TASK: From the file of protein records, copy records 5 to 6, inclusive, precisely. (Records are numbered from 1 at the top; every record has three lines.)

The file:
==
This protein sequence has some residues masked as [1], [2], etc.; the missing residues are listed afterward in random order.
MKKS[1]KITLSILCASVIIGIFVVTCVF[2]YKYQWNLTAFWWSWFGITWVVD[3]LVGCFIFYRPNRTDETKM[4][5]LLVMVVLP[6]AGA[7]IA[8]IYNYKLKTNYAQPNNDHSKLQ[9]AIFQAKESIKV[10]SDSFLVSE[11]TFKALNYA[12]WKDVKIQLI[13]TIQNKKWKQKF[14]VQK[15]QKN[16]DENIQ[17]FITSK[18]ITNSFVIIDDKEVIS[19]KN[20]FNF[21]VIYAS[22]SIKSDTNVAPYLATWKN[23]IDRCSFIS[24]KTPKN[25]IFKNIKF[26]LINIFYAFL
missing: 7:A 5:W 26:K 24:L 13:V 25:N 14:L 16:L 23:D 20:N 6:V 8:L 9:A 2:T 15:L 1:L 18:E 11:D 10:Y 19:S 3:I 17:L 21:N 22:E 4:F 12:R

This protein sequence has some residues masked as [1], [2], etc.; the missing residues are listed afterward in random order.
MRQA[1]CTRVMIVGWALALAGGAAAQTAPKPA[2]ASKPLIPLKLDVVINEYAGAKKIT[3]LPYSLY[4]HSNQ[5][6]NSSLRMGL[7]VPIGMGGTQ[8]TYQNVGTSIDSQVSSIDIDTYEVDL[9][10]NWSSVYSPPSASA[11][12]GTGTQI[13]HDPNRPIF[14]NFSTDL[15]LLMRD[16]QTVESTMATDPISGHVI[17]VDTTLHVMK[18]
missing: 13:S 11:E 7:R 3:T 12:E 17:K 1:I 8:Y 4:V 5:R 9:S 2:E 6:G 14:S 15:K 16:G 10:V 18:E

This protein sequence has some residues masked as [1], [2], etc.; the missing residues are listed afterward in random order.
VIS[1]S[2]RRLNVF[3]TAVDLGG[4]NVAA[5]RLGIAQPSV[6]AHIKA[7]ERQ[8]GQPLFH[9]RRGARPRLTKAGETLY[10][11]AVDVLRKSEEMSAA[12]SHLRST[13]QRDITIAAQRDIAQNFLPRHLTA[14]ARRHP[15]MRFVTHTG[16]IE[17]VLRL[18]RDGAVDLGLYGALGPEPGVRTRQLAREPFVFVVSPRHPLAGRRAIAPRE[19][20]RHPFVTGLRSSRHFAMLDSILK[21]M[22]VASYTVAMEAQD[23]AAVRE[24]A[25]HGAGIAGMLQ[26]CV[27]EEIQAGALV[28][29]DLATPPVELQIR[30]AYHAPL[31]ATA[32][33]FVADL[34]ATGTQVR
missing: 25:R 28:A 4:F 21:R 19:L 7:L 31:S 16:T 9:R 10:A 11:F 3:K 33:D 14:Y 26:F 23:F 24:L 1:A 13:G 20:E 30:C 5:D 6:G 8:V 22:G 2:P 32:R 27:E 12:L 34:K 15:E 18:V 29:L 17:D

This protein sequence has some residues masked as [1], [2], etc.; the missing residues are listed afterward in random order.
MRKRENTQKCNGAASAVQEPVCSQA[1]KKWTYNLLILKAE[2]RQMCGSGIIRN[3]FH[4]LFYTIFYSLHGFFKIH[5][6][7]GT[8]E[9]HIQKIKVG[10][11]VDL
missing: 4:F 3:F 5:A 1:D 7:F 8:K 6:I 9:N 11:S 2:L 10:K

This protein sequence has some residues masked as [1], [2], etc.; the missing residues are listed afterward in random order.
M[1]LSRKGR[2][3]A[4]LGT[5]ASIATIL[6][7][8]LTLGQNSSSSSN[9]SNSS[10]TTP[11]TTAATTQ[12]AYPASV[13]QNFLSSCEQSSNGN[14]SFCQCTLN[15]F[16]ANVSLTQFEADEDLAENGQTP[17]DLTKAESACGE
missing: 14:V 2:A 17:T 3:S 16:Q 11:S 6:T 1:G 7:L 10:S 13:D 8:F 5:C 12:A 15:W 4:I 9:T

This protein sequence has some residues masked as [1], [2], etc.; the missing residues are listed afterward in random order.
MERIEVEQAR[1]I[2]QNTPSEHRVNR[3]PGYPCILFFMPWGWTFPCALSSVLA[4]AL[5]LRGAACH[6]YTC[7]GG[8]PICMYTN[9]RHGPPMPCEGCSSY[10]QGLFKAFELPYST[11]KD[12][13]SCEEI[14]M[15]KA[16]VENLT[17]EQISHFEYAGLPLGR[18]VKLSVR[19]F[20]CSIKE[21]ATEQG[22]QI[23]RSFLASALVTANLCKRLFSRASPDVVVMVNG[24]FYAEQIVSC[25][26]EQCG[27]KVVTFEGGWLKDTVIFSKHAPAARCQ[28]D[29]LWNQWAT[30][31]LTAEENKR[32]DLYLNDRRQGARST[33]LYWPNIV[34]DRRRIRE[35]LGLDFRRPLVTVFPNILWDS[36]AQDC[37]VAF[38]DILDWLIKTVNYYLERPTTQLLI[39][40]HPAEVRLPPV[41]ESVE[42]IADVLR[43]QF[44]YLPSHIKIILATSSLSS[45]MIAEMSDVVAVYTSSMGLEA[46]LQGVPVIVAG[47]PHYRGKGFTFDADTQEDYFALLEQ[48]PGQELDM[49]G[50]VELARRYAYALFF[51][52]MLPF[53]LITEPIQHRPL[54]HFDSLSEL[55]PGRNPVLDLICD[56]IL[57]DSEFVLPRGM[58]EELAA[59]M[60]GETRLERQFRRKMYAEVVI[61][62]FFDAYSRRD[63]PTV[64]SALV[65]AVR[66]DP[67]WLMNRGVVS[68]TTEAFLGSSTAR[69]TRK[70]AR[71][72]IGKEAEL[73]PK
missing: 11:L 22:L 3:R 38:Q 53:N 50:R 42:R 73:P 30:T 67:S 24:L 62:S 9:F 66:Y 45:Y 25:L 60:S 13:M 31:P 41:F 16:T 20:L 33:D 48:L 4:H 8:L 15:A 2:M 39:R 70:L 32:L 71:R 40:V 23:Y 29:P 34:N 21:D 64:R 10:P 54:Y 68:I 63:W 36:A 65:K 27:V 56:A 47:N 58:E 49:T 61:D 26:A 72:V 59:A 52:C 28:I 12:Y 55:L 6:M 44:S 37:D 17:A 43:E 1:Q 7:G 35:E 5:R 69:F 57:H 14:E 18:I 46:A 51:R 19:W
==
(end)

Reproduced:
This protein sequence has some residues masked as [1], [2], etc.; the missing residues are listed afterward in random order.
M[1]LSRKGR[2][3]A[4]LGT[5]ASIATIL[6][7][8]LTLGQNSSSSSN[9]SNSS[10]TTP[11]TTAATTQ[12]AYPASV[13]QNFLSSCEQSSNGN[14]SFCQCTLN[15]F[16]ANVSLTQFEADEDLAENGQTP[17]DLTKAESACGE
missing: 14:V 2:A 17:T 3:S 16:Q 11:S 6:T 1:G 7:L 10:S 13:D 8:F 5:C 12:A 15:W 4:I 9:T

This protein sequence has some residues masked as [1], [2], etc.; the missing residues are listed afterward in random order.
MERIEVEQAR[1]I[2]QNTPSEHRVNR[3]PGYPCILFFMPWGWTFPCALSSVLA[4]AL[5]LRGAACH[6]YTC[7]GG[8]PICMYTN[9]RHGPPMPCEGCSSY[10]QGLFKAFELPYST[11]KD[12][13]SCEEI[14]M[15]KA[16]VENLT[17]EQISHFEYAGLPLGR[18]VKLSVR[19]F[20]CSIKE[21]ATEQG[22]QI[23]RSFLASALVTANLCKRLFSRASPDVVVMVNG[24]FYAEQIVSC[25][26]EQCG[27]KVVTFEGGWLKDTVIFSKHAPAARCQ[28]D[29]LWNQWAT[30][31]LTAEENKR[32]DLYLNDRRQGARST[33]LYWPNIV[34]DRRRIRE[35]LGLDFRRPLVTVFPNILWDS[36]AQDC[37]VAF[38]DILDWLIKTVNYYLERPTTQLLI[39][40]HPAEVRLPPV[41]ESVE[42]IADVLR[43]QF[44]YLPSHIKIILATSSLSS[45]MIAEMSDVVAVYTSSMGLEA[46]LQGVPVIVAG[47]PHYRGKGFTFDADTQEDYFALLEQ[48]PGQELDM[49]G[50]VELARRYAYALFF[51][52]MLPF[53]LITEPIQHRPL[54]HFDSLSEL[55]PGRNPVLDLICD[56]IL[57]DSEFVLPRGM[58]EELAA[59]M[60]GETRLERQFRRKMYAEVVI[61][62]FFDAYSRRD[63]PTV[64]SALV[65]AVR[66]DP[67]WLMNRGVVS[68]TTEAFLGSSTAR[69]TRK[70]AR[71][72]IGKEAEL[73]PK
missing: 11:L 22:L 3:R 38:Q 53:N 50:R 42:R 73:P 30:T 67:S 24:L 62:S 9:F 66:Y 45:Y 25:L 60:S 13:M 31:P 41:F 16:T 20:L 33:D 48:L 4:H 8:L 15:A 2:M 39:R 70:L 32:L 71:R 40:V 23:Y 29:P 34:N 21:D 64:R 10:P 54:Y 68:I 63:W 36:A 65:K 27:V 56:A 47:N 58:E 49:T 61:D 26:A 72:V 59:A 52:C 28:I 12:Y 55:L 6:M 44:S 37:D 17:A 43:E 1:Q 7:G 35:E 5:R 69:F 57:H 14:E 18:I 46:A 51:R 19:W